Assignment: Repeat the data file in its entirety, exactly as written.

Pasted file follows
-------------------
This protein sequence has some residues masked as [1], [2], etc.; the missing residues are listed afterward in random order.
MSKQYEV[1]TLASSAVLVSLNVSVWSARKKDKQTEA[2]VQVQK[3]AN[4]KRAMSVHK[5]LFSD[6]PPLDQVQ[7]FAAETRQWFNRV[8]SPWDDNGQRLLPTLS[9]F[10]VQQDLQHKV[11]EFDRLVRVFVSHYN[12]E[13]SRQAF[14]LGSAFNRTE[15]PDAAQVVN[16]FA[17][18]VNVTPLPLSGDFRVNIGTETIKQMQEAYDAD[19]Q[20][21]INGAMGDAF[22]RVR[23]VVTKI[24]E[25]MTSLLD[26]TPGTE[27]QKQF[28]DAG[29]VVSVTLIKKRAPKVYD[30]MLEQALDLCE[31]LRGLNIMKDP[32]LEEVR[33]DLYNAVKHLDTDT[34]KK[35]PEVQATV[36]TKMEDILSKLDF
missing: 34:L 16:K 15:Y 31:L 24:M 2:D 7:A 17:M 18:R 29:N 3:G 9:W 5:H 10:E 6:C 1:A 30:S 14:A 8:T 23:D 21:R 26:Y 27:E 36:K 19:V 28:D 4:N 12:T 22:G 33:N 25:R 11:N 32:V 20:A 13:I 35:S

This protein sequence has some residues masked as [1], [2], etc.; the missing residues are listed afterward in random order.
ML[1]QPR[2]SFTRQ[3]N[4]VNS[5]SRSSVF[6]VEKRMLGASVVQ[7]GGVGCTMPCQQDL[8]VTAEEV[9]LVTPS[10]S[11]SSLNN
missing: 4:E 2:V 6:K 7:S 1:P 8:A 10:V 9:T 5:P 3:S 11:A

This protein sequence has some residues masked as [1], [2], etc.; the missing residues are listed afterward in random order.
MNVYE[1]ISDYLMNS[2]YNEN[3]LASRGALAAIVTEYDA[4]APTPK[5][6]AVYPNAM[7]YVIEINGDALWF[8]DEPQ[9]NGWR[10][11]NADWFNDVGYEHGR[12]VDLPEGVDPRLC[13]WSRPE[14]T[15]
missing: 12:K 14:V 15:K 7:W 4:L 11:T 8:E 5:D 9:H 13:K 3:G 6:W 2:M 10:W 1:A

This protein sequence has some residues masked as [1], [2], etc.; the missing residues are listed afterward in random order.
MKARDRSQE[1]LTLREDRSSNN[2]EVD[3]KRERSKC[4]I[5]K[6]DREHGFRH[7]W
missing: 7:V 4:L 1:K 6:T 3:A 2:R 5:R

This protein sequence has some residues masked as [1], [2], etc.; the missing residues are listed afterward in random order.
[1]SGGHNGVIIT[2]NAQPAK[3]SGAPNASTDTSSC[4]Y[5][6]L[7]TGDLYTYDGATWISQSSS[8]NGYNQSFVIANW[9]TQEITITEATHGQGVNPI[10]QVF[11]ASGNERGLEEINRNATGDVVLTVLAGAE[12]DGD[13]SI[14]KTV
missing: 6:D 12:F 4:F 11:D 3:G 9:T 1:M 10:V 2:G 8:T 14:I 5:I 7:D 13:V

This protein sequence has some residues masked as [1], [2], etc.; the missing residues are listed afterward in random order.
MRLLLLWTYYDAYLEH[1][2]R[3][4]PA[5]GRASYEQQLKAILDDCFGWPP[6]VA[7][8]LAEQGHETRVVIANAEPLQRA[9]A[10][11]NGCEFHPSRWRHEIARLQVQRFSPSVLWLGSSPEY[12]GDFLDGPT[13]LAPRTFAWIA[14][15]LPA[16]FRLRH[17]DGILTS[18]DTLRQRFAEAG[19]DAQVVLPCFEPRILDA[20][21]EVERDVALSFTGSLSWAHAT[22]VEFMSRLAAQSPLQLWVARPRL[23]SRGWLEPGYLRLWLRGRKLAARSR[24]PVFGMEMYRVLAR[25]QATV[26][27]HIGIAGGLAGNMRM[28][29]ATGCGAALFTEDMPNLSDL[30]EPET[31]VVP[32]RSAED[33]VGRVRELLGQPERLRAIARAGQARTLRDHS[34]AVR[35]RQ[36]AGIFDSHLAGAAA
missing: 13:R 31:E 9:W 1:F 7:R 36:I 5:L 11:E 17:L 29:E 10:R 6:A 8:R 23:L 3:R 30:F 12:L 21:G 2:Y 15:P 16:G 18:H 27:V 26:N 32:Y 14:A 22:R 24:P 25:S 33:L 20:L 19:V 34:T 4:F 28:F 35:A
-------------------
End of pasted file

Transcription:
This protein sequence has some residues masked as [1], [2], etc.; the missing residues are listed afterward in random order.
MSKQYEV[1]TLASSAVLVSLNVSVWSARKKDKQTEA[2]VQVQK[3]AN[4]KRAMSVHK[5]LFSD[6]PPLDQVQ[7]FAAETRQWFNRV[8]SPWDDNGQRLLPTLS[9]F[10]VQQDLQHKV[11]EFDRLVRVFVSHYN[12]E[13]SRQAF[14]LGSAFNRTE[15]PDAAQVVN[16]FA[17][18]VNVTPLPLSGDFRVNIGTETIKQMQEAYDAD[19]Q[20][21]INGAMGDAF[22]RVR[23]VVTKI[24]E[25]MTSLLD[26]TPGTE[27]QKQF[28]DAG[29]VVSVTLIKKRAPKVYD[30]MLEQALDLCE[31]LRGLNIMKDP[32]LEEVR[33]DLYNAVKHLDTDT[34]KK[35]PEVQATV[36]TKMEDILSKLDF
missing: 34:L 16:K 15:Y 31:L 24:M 2:D 7:A 17:M 18:R 29:N 3:G 9:W 5:H 10:E 6:C 1:A 30:S 14:A 8:T 23:D 21:R 26:Y 27:E 36:K 19:V 28:D 4:N 12:T 22:G 33:N 25:R 11:N 32:V 20:A 13:I 35:S

This protein sequence has some residues masked as [1], [2], etc.; the missing residues are listed afterward in random order.
ML[1]QPR[2]SFTRQ[3]N[4]VNS[5]SRSSVF[6]VEKRMLGASVVQ[7]GGVGCTMPCQQDL[8]VTAEEV[9]LVTPS[10]S[11]SSLNN
missing: 4:E 2:V 6:K 7:S 1:P 8:A 10:V 9:T 5:P 3:S 11:A

This protein sequence has some residues masked as [1], [2], etc.; the missing residues are listed afterward in random order.
MNVYE[1]ISDYLMNS[2]YNEN[3]LASRGALAAIVTEYDA[4]APTPK[5][6]AVYPNAM[7]YVIEINGDALWF[8]DEPQ[9]NGWR[10][11]NADWFNDVGYEHGR[12]VDLPEGVDPRLC[13]WSRPE[14]T[15]
missing: 12:K 14:V 15:K 7:W 4:L 11:T 8:E 5:D 9:H 13:K 3:G 6:W 2:M 10:W 1:A

This protein sequence has some residues masked as [1], [2], etc.; the missing residues are listed afterward in random order.
MKARDRSQE[1]LTLREDRSSNN[2]EVD[3]KRERSKC[4]I[5]K[6]DREHGFRH[7]W
missing: 7:V 4:L 1:K 6:T 3:A 2:R 5:R

This protein sequence has some residues masked as [1], [2], etc.; the missing residues are listed afterward in random order.
[1]SGGHNGVIIT[2]NAQPAK[3]SGAPNASTDTSSC[4]Y[5][6]L[7]TGDLYTYDGATWISQSSS[8]NGYNQSFVIANW[9]TQEITITEATHGQGVNPI[10]QVF[11]ASGNERGLEEINRNATGDVVLTVLAGAE[12]DGD[13]SI[14]KTV
missing: 6:D 12:F 4:F 11:D 3:G 9:T 1:M 10:V 2:G 8:T 14:I 5:I 7:D 13:V

This protein sequence has some residues masked as [1], [2], etc.; the missing residues are listed afterward in random order.
MRLLLLWTYYDAYLEH[1][2]R[3][4]PA[5]GRASYEQQLKAILDDCFGWPP[6]VA[7][8]LAEQGHETRVVIANAEPLQRA[9]A[10][11]NGCEFHPSRWRHEIARLQVQRFSPSVLWLGSSPEY[12]GDFLDGPT[13]LAPRTFAWIA[14][15]LPA[16]FRLRH[17]DGILTS[18]DTLRQRFAEAG[19]DAQVVLPCFEPRILDA[20][21]EVERDVALSFTGSLSWAHAT[22]VEFMSRLAAQSPLQLWVARPRL[23]SRGWLEPGYLRLWLRGRKLAARSR[24]PVFGMEMYRVLAR[25]QATV[26][27]HIGIAGGLAGNMRM[28][29]ATGCGAALFTEDMPNLSDL[30]EPET[31]VVP[32]RSAED[33]VGRVRELLGQPERLRAIARAGQARTLRDHS[34]AVR[35]RQ[36]AGIFDSHLAGAAA
missing: 13:R 31:E 9:W 1:F 7:R 36:I 5:L 11:E 17:L 29:E 10:R 6:A 8:R 23:L 3:R 30:F 12:L 21:G 2:Y 15:P 16:G 18:H 27:V 26:N 32:Y 14:A 22:R 24:P 25:S 33:L 20:L 19:V 34:T 4:F 28:F 35:A